When faced with only a one-in-five chance of succeeding at something, most people wouldn’t even try. And yet, companies introduce brand extensions all the time despite a brand-extension failure rate of approximately 80 percent in many fast-moving consumer good product categories (according to reports by Ernst & Young and ACNielsen).
The gamble is understandable. Brand extensions make attractive prospects for growth—compared with standalone new brand/product introductions, they’re easier to cross-promote, require less investment, and tend to be more successful. So the potential benefits may outweigh the downside.
To tilt the scales in their favor, smart business leaders ensure their brand extensions meet a range of considerations. Here are five criteria you can use to evaluate potential extensions.
1. Consumer demand. Does enough incremental consumer demand exist? This may seem like an obvious point, but in today’s retail environment, a company’s assortment are often driven by the needs of the channel instead of those of the end buyer. Pressure from accounts for something new along with the aggressive competition for facings, may tempt you to introduce new brand offerings that don’t really tap into demand. As a result, they may simply cannibalize your existing line and/or drag you into a pointless share war. Conduct your own consumer research among your target audience to gauge if a brand extension will generate incremental sales—and sustain them when your competitors up the ante.
2. Operations. Does the extension fit with your organization’s operational capabilities? Some new categories may be very attractive from a customer perspective, but they don’t make sense if they push the limits of your capabilities to the extent that quality would be compromised. In particular, be mindful of the capabilities of your supply chain and distribution channels. A brand extension either strengthens or weakens the perceptions of your existing offerings, so operational excellence is critical.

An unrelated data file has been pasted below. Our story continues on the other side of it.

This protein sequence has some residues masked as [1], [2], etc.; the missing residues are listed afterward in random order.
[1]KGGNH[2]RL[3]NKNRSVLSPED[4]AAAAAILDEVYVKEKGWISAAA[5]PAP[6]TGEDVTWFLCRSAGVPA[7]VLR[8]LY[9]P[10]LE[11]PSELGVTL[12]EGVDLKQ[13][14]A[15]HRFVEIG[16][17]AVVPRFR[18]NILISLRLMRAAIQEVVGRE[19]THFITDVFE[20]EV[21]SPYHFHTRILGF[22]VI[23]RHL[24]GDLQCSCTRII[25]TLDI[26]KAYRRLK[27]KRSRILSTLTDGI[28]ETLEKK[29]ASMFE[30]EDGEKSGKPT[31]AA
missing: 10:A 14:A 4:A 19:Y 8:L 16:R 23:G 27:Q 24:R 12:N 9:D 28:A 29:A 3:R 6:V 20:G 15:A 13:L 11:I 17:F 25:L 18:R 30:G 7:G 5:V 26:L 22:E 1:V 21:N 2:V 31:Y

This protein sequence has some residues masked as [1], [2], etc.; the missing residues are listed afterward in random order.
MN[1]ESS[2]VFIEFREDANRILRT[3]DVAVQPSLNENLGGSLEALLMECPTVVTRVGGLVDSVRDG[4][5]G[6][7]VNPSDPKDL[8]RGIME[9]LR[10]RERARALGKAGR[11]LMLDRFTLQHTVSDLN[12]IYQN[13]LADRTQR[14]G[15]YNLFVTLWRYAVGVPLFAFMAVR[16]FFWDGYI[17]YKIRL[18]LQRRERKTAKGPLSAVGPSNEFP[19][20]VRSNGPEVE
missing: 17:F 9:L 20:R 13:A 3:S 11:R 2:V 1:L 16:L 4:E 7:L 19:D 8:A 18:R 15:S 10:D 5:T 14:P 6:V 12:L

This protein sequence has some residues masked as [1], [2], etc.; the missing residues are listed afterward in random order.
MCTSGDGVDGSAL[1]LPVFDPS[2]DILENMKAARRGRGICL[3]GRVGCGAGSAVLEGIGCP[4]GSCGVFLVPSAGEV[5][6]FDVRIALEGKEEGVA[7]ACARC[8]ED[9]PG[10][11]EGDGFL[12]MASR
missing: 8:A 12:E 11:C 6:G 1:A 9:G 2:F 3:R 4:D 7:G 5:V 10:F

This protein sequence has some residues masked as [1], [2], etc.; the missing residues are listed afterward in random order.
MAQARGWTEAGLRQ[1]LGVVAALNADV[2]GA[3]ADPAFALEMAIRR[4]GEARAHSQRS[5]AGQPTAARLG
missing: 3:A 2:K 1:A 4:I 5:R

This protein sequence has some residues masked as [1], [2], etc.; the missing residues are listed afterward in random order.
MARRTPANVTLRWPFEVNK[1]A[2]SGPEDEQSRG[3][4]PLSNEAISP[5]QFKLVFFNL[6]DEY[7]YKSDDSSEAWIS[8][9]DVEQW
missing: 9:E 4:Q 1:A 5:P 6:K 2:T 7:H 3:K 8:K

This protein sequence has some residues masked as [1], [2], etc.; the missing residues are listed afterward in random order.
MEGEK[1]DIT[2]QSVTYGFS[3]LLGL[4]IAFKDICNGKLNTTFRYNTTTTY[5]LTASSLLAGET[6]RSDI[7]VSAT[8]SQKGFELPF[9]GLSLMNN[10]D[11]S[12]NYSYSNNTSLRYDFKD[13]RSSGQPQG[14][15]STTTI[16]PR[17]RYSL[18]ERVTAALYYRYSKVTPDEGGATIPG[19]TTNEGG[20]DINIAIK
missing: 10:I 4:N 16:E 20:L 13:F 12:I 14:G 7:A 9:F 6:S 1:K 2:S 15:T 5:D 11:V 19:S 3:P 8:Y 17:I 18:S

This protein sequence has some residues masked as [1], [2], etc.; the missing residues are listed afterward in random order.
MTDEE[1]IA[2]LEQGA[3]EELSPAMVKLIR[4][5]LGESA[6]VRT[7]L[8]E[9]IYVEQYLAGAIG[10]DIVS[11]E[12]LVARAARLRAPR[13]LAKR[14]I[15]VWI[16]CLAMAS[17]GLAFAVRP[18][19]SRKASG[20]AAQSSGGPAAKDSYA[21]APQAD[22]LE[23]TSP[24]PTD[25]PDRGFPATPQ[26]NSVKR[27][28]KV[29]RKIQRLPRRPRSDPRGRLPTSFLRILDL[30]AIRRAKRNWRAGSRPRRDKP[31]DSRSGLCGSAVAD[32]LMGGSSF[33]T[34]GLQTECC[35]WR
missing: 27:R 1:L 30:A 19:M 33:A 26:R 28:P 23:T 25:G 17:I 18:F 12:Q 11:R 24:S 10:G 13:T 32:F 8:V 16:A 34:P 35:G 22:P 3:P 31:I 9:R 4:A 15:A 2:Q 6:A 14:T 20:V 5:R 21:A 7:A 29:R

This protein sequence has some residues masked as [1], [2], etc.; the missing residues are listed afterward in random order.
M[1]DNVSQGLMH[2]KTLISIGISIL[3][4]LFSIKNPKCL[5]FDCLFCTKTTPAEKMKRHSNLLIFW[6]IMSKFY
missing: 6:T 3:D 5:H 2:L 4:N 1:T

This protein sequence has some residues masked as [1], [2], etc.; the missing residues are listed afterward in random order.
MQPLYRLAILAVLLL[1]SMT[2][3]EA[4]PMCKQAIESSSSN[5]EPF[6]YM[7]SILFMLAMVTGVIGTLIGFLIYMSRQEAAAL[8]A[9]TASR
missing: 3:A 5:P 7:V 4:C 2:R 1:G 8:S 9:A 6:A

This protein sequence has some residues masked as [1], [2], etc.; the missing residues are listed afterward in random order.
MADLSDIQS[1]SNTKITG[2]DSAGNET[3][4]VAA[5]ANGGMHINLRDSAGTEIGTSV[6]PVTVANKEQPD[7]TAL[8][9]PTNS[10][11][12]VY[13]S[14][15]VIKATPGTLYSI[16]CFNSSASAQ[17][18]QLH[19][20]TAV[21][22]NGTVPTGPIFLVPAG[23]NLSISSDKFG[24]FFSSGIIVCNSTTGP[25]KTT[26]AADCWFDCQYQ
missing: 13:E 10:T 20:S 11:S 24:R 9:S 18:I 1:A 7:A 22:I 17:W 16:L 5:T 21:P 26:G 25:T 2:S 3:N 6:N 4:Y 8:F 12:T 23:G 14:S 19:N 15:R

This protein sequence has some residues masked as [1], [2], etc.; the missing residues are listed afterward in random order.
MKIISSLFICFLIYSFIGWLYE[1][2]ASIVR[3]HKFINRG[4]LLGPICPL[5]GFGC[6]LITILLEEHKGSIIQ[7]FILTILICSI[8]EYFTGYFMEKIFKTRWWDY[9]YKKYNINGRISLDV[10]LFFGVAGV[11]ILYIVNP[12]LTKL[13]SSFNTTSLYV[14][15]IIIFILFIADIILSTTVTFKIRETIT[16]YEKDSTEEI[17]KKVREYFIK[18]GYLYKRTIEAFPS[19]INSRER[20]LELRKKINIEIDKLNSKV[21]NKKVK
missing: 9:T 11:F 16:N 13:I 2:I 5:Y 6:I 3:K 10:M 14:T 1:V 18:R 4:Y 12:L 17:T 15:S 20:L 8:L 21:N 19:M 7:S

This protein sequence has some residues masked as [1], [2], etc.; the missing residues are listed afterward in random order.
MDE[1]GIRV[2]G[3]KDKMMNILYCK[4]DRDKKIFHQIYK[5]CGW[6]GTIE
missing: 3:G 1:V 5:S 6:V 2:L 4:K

3. Financial benefit. Will you generate enough incremental revenue to offset the opportunity costs? Brand extensions require financial investments in all the marketing P’s (product, place, price, promotion, and people) and a simple pro forma will reveal the expected return baseline. But to evaluate the true cost, it’s important to factor in the opportunity costs of diverting investment, as well as resources and attention, from your existing line. Another financial consideration is potential upside: While a brand extension requires less financial investment than a new brand, it usually doesn’t produce the long-term returns that a successful new brand might.
4. Competitive advantage. Does the extension improve your brand position? Think of your brand as a bank account. The value that your brand creates for your company can be very significant, but “withdrawals” happen through things like price-driven promotions and sub-par execution. A brand extension should serve as a “deposit”—it should increase existing brand appeal or differentiation. If the extension only puts you at parity with others, or if it could detract from your perceived value, don’t do it.
5. Brand identity. Does your brand have a deep and transcendent identity to fuel the extension? Your brand identity is like a character in a movie. If you captivate your audience’s imagination with a deep brand identity, people want to know more about it. And just like movie sequels, successful brand extensions unpeel the “character’s” layers—they don’t just keep telling the same story over and over.
Your brand identity must also transcend any one given product in order to spawn successful extensions. When your brand stands for something more than product attributes, helps people express themselves or shares values and communities with its customers, a brand extension can draft on this higher-order connection.
In business, as in life, nothing is ever a sure thing. But by interrogating potential brand extensions with rigorous criteria that covers a range of perspectives, you can beat the odds.
Are you thinking about spinning off your product? What steps have you taken?
Photo credit: iStockphoto/Thinkstock